Background and Purpose The Pipeline Embolization Device (PED; Covidien, Irvine, CA) is being increasingly utilized for off-label indications, but has not been widely utilized to treat posterior cerebral artery (PCA) aneurysms. Potential concerns regarding placement of the PED in the PCA include the relatively small parent vessel diameter and coverage of major branch vessels and P1 thalamic perforators. Herein, we report our experience using the PED for the treatment of PCA aneurysms. Materials and
Methods Institutional review board approval was obtained to retrospectively review the neurointerventional databases of three high-volume neurovascular centers for PCA aneurysms treated with the PED between January 2012 and January 2016. Demographic information, clinical history, and outcomes were collected from electronic medical records. Procedural details and periprocedural complications were collected from operative reports. Preoperative digital subtraction angiography (DSA) was reviewed to determine aneurysm characteristics and anatomy of surrounding branch vessels. Follow up MR and DSA were reviewed for aneurysm occlusion, stenosis within the PED, and the status of branch vessels covered by the PED.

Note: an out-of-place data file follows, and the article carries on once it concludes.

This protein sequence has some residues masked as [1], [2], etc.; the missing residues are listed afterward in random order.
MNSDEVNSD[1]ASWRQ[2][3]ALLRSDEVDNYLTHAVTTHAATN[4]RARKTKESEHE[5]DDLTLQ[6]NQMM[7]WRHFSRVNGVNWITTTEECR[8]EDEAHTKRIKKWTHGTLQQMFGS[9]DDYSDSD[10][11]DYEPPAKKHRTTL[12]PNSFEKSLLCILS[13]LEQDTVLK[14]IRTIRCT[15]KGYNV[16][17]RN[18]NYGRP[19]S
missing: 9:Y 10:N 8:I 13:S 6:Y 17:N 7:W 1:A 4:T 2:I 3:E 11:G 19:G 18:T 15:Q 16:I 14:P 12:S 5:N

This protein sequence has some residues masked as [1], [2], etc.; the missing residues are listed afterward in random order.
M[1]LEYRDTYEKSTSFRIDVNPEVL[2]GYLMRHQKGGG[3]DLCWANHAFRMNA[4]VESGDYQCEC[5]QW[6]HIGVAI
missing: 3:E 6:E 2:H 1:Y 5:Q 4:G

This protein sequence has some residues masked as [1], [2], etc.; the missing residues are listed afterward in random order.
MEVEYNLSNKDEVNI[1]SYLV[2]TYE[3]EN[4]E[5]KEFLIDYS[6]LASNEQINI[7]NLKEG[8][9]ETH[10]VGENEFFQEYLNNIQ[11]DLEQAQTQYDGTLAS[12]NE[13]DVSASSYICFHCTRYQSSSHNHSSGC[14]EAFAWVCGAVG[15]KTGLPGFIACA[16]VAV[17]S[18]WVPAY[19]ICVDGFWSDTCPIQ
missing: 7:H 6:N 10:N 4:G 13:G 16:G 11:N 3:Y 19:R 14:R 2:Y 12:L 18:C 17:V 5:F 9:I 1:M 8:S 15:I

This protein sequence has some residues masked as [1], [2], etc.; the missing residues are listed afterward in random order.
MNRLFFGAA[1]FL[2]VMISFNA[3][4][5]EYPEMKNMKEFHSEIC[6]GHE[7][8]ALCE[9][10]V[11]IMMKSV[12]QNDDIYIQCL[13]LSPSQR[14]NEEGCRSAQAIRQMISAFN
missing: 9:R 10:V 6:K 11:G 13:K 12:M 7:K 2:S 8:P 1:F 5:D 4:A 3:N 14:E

Results The study included 10 PCA aneurysms in 9 patients (3 men, 6 women) with a mean age of 56 years (range, 18–74 years). There were 6 saccular aneurysms with a mean aneurysm size of 12.3 mm (range, 7–16 mm), and 4 fusiform aneurysms with mean size of 6.2 mm (range, 3.9–11.0 mm) and mean length of 18.8 mm (range, 5–45 mm). Eight aneurysms were treated with a single PED, and two aneurysms were treated with two PEDs. The PEDs ranged from 2.5–4.25 mm in diameter and 12–35 mm in length. Six of 10 PEDs were deployed entirely within the PCA. In two patients, the PED extended from the PCA into the basilar artery, covering the contralateral PCA and both superior cerebellar arteries. There were no deaths. There were two intraprocedural thromboembolic events (20%; 2/10), one of which resulted in symptomatic infarction (10%; 1/10), and one case of delayed PED thrombosis (10%; 1/10). Angiographic follow up was obtained for 9 of 10 aneurysms, including MRA for two patients, DSA for five patients, and DSA at 6 months and CTA at 24 months for one patient. The mean duration of angiographic follow up was 16.7 months (range, 2–33 months). Excluding the case of delayed parent vessel thrombosis, complete aneurysm occlusion was achieved in 75% (6/8) of cases at longest follow up during the study period. There were no instances of in-stent stenosis. All major branch vessels covered by a PED were patent at last angiographic follow.
Conclusions PED embolization may be a viable treatment option for select PCA aneurysms that may be considered under appropriate clinical circumstances.
Disclosures A. Wallace: None. J. Grossberg: None. J. Delgado Almandoz: None. M. Kamran: None. A. Roy: None. Y. Kayan: None. M. Austin: None. B. Howard: None. C. Moran: 2; C; Medtronic Neurovascular, Microvention. M. Cawley: None. D. Cross: None. J. Dion: None. A. Kansagra: None. J. Osbun: None.
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